L’Occitane Group overcame the tumult of Covid-19 to narrow its sales decline in the second quarter to just 4.5 per cent, compared with the 22.2-per-cent decline in the preceding three months.
Citing the company’s adaptability to moving sales online when shops were closed or footfall was down due to social distancing, and a strong performance in Asia, the company maintained an operating profit and its margin decreased only slightly by 0.4 points to 5.3 per cent of net sales. Net profit was US$20.7 million.
Combined first-half sales of $737 million represented a year-on-year decline of 13.1 per cent at constant currency rates but gross profit margin rose by nearly 1 per cent to 82.1 per cent, thanks to a favourable channel mix and online accounting for a great share of turnover.
L’Occitane, listed in Hong Kong, said its new free cash flow improved by $34 million to $129 million and it reduced net debt by $247 million to $836 million.
Across Asian markets, L’Occitane experienced mixed results for the full half year. In Japan, sales declined 17.4 per cent, but narrowed from a 27.6-per-cent decline in the first quarter when stores were closed due to Covid-19, to a 6.9-per-cent fall in the second quarter as stores reopened and online sales rose.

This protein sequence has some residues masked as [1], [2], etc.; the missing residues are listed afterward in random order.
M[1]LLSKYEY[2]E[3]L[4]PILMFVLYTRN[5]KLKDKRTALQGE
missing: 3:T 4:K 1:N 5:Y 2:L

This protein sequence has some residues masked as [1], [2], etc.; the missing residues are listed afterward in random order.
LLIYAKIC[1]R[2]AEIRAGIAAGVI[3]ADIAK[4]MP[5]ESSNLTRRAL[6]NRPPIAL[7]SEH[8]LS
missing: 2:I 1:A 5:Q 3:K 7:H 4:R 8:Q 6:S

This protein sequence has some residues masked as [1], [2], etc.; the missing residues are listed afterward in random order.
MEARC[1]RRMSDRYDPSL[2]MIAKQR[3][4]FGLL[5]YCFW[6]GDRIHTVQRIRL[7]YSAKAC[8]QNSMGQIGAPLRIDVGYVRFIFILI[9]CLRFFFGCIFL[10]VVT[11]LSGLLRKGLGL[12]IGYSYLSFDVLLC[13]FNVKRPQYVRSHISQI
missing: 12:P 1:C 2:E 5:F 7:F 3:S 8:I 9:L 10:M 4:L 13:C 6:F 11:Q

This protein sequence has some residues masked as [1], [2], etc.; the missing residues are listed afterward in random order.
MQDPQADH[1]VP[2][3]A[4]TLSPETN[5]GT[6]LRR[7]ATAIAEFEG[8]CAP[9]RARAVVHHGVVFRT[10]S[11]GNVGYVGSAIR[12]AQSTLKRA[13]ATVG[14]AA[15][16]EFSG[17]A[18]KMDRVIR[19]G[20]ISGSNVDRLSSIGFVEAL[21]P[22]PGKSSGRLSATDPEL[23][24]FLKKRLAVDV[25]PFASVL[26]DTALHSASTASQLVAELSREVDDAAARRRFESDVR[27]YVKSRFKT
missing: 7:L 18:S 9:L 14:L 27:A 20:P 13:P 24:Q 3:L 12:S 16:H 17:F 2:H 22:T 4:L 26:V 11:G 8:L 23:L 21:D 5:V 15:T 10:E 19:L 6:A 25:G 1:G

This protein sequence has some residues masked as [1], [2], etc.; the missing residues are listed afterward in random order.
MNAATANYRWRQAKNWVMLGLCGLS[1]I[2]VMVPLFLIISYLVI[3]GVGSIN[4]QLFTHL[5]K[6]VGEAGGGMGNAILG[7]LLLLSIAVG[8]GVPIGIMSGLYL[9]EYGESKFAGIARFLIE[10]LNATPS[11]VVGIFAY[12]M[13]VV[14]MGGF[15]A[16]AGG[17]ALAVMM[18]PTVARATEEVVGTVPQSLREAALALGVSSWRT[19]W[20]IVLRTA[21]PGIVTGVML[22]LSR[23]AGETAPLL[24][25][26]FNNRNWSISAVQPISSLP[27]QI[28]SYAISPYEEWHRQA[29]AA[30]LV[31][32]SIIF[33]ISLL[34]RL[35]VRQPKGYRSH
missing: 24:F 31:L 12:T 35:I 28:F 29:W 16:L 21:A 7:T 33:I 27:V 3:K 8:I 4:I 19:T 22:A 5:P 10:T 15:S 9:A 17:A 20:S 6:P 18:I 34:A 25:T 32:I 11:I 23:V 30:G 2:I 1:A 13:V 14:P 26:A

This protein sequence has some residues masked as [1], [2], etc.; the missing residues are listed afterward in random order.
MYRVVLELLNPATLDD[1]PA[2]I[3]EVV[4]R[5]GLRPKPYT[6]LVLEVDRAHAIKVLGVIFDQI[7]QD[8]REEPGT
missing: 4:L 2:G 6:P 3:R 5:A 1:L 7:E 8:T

In Hong Kong, sales were down 43.2 per cent for the half year due to the impact of borders being closed during the pandemic, but in China they rose 30.5 per cent with “fantastic growth in all channels, thanks to a successful hair care launch and Chinese Valentine’s Day campaign,” the company said in its results filing.
Tmall achieved mid double-digit sales growth, sales on JD doubled, foot traffic increased in physical stores and website visits were up. The launch of spin-off brand Elemis in China through 125 Sephora stores also gave the top line a boost.
And in Taiwan, sales were up by 15.3 per cent, with same-store sales growth of 17.1 per cent due to successful promotional campaigns for Immortelle Reset and Immortelle Divine, and hand-care items in the second quarter.
There was some recovery in the travel-retail channel in China, mainly due to the travel boom in the Hainan province. Sales to Korea duty free operators also improved in the second quarter thanks to online collaborations.